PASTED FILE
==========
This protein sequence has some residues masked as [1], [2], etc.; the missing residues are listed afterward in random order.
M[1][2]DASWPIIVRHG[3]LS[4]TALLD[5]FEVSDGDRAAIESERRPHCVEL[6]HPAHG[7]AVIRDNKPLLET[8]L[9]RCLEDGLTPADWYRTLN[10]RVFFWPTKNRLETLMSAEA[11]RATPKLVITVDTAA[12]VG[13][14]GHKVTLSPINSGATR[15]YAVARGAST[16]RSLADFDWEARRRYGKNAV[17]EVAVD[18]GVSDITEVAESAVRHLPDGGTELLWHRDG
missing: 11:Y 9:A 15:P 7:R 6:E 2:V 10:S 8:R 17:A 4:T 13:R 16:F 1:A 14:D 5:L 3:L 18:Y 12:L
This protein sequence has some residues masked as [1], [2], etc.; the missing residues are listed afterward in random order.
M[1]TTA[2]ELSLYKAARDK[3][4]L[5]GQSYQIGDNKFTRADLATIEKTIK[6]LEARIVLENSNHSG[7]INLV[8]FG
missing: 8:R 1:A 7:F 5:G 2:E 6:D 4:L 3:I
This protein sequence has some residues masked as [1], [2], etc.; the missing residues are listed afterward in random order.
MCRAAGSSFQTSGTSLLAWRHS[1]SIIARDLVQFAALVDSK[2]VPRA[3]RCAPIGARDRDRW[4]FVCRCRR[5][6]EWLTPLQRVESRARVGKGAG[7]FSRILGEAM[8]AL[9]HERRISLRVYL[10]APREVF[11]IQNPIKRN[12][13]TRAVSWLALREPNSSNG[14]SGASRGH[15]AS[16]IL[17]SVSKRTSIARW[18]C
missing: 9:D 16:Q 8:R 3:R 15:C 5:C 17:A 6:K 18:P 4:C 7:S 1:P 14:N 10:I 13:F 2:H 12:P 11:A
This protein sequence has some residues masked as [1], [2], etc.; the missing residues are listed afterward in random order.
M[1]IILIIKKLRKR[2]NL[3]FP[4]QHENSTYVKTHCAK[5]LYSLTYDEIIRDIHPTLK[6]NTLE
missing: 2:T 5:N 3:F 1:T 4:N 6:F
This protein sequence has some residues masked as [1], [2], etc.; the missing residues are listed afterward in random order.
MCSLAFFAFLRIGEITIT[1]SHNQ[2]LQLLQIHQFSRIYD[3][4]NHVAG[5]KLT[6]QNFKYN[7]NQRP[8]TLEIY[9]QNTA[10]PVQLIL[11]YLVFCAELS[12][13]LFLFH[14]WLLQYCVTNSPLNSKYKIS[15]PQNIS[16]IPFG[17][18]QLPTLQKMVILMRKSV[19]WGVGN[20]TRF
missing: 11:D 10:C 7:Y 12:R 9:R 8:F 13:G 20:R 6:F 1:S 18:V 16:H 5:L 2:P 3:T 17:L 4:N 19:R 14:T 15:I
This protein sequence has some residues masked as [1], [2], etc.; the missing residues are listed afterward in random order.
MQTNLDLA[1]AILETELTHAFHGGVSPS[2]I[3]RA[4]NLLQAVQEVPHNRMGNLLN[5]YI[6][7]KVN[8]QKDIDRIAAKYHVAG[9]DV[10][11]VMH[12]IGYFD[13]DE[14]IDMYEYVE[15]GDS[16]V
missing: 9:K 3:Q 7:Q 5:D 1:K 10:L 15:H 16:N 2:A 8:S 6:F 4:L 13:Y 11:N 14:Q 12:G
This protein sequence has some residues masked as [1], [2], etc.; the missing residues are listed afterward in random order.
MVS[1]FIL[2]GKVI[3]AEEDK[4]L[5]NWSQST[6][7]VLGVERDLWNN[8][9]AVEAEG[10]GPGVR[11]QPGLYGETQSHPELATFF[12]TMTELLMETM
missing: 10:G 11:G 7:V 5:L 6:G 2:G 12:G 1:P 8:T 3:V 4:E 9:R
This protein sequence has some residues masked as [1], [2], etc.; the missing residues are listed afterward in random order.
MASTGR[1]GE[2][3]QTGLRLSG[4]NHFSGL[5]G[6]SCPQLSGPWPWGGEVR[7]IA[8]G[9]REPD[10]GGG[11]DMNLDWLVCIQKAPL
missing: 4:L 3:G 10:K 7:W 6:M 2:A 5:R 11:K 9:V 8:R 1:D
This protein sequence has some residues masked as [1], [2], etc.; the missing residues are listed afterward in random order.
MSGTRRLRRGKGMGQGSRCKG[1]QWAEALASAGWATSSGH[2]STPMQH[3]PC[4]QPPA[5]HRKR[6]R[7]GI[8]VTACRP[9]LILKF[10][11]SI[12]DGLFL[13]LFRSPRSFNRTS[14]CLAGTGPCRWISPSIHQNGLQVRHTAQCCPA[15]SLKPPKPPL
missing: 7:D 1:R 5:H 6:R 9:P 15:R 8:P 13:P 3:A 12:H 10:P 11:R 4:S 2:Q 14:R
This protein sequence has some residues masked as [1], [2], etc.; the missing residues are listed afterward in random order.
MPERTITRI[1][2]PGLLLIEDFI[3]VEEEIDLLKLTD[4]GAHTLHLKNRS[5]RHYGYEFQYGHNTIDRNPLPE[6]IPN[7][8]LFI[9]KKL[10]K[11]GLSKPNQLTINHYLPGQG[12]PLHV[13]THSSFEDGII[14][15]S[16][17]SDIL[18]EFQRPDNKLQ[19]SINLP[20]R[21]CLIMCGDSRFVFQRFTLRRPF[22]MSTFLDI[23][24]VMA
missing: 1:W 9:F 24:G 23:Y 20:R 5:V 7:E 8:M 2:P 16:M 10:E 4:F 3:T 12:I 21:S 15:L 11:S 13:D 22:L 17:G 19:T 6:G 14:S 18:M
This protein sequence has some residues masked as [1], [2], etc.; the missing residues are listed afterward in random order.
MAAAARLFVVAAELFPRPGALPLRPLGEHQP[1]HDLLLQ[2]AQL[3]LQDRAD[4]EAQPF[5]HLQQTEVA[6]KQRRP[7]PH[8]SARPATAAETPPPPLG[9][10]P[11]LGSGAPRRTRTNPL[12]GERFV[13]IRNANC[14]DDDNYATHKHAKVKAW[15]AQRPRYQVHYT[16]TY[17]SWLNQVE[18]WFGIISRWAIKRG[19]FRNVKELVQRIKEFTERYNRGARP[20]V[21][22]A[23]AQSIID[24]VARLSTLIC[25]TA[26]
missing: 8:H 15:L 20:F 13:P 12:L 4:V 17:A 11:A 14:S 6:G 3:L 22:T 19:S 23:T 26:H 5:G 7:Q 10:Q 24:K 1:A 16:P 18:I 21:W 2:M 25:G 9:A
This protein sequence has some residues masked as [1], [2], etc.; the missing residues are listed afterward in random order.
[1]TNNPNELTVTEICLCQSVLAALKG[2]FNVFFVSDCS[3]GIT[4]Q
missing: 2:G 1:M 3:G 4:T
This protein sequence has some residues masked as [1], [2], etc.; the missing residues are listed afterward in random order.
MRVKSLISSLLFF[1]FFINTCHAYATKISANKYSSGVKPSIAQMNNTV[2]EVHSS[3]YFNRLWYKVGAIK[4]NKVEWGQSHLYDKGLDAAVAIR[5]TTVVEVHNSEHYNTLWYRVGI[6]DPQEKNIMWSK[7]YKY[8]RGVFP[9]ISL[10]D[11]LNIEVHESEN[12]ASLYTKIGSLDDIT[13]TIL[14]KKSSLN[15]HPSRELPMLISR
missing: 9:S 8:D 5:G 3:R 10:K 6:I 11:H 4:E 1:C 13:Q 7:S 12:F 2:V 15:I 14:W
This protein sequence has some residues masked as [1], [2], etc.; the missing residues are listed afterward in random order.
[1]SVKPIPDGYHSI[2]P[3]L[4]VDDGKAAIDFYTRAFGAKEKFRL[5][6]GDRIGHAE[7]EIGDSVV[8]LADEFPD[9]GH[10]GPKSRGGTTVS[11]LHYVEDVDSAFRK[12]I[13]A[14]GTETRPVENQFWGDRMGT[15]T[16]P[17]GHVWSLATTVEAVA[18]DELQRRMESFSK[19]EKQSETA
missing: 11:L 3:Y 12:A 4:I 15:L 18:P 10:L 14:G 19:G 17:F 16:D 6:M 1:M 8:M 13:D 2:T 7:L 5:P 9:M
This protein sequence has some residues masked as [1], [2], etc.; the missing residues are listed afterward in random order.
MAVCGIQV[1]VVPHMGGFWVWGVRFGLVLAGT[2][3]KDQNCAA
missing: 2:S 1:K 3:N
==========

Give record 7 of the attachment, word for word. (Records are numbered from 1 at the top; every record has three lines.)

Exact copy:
This protein sequence has some residues masked as [1], [2], etc.; the missing residues are listed afterward in random order.
MVS[1]FIL[2]GKVI[3]AEEDK[4]L[5]NWSQST[6][7]VLGVERDLWNN[8][9]AVEAEG[10]GPGVR[11]QPGLYGETQSHPELATFF[12]TMTELLMETM
missing: 10:G 11:G 7:V 5:L 6:G 2:G 12:G 1:P 8:T 3:V 4:E 9:R